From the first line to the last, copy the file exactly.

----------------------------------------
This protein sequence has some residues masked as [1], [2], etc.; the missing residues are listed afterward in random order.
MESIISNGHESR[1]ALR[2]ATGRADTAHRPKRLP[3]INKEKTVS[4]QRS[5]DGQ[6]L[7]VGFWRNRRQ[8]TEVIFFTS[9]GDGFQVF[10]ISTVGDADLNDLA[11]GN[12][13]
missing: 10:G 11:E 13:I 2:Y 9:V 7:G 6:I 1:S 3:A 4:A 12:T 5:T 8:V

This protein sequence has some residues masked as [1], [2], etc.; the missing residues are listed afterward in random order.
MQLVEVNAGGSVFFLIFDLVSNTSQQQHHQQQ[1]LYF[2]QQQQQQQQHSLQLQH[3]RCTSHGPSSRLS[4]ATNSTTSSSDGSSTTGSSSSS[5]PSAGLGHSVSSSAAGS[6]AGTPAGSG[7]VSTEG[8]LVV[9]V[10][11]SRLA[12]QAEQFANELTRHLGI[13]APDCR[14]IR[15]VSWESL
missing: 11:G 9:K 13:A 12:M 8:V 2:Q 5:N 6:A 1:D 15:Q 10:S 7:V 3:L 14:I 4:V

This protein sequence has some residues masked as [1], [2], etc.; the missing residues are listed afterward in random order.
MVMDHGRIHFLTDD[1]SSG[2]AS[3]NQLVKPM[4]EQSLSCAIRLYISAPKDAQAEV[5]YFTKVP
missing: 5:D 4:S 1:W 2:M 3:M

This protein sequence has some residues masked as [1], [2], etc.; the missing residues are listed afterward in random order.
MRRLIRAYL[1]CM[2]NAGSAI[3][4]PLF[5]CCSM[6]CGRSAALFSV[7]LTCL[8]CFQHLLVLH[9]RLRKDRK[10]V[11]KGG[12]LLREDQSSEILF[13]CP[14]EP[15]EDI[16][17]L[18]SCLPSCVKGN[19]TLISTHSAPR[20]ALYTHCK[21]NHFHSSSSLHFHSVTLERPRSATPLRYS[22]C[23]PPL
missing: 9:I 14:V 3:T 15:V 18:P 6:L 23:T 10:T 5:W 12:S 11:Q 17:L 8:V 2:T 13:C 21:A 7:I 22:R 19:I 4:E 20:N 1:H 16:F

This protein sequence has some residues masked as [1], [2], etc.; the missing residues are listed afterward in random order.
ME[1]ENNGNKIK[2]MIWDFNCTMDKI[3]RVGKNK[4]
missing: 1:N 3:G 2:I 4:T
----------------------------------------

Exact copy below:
This protein sequence has some residues masked as [1], [2], etc.; the missing residues are listed afterward in random order.
MESIISNGHESR[1]ALR[2]ATGRADTAHRPKRLP[3]INKEKTVS[4]QRS[5]DGQ[6]L[7]VGFWRNRRQ[8]TEVIFFTS[9]GDGFQVF[10]ISTVGDADLNDLA[11]GN[12][13]
missing: 10:G 11:E 13:I 2:Y 9:V 7:G 6:I 1:S 3:A 4:A 12:T 5:T 8:V

This protein sequence has some residues masked as [1], [2], etc.; the missing residues are listed afterward in random order.
MQLVEVNAGGSVFFLIFDLVSNTSQQQHHQQQ[1]LYF[2]QQQQQQQQHSLQLQH[3]RCTSHGPSSRLS[4]ATNSTTSSSDGSSTTGSSSSS[5]PSAGLGHSVSSSAAGS[6]AGTPAGSG[7]VSTEG[8]LVV[9]V[10][11]SRLA[12]QAEQFANELTRHLGI[13]APDCR[14]IR[15]VSWESL
missing: 11:G 9:K 13:A 12:M 8:V 2:Q 5:N 6:A 1:D 15:Q 10:S 7:V 3:L 14:I 4:V

This protein sequence has some residues masked as [1], [2], etc.; the missing residues are listed afterward in random order.
MVMDHGRIHFLTDD[1]SSG[2]AS[3]NQLVKPM[4]EQSLSCAIRLYISAPKDAQAEV[5]YFTKVP
missing: 5:D 4:S 1:W 2:M 3:M

This protein sequence has some residues masked as [1], [2], etc.; the missing residues are listed afterward in random order.
MRRLIRAYL[1]CM[2]NAGSAI[3][4]PLF[5]CCSM[6]CGRSAALFSV[7]LTCL[8]CFQHLLVLH[9]RLRKDRK[10]V[11]KGG[12]LLREDQSSEILF[13]CP[14]EP[15]EDI[16][17]L[18]SCLPSCVKGN[19]TLISTHSAPR[20]ALYTHCK[21]NHFHSSSSLHFHSVTLERPRSATPLRYS[22]C[23]PPL
missing: 9:I 14:V 3:T 15:V 18:P 6:L 23:T 10:T 5:W 12:S 11:Q 17:L 8:V 2:T 13:C 21:A 7:I 22:R 19:I 4:E 20:N 1:H 16:F

This protein sequence has some residues masked as [1], [2], etc.; the missing residues are listed afterward in random order.
ME[1]ENNGNKIK[2]MIWDFNCTMDKI[3]RVGKNK[4]
missing: 1:N 3:G 2:I 4:T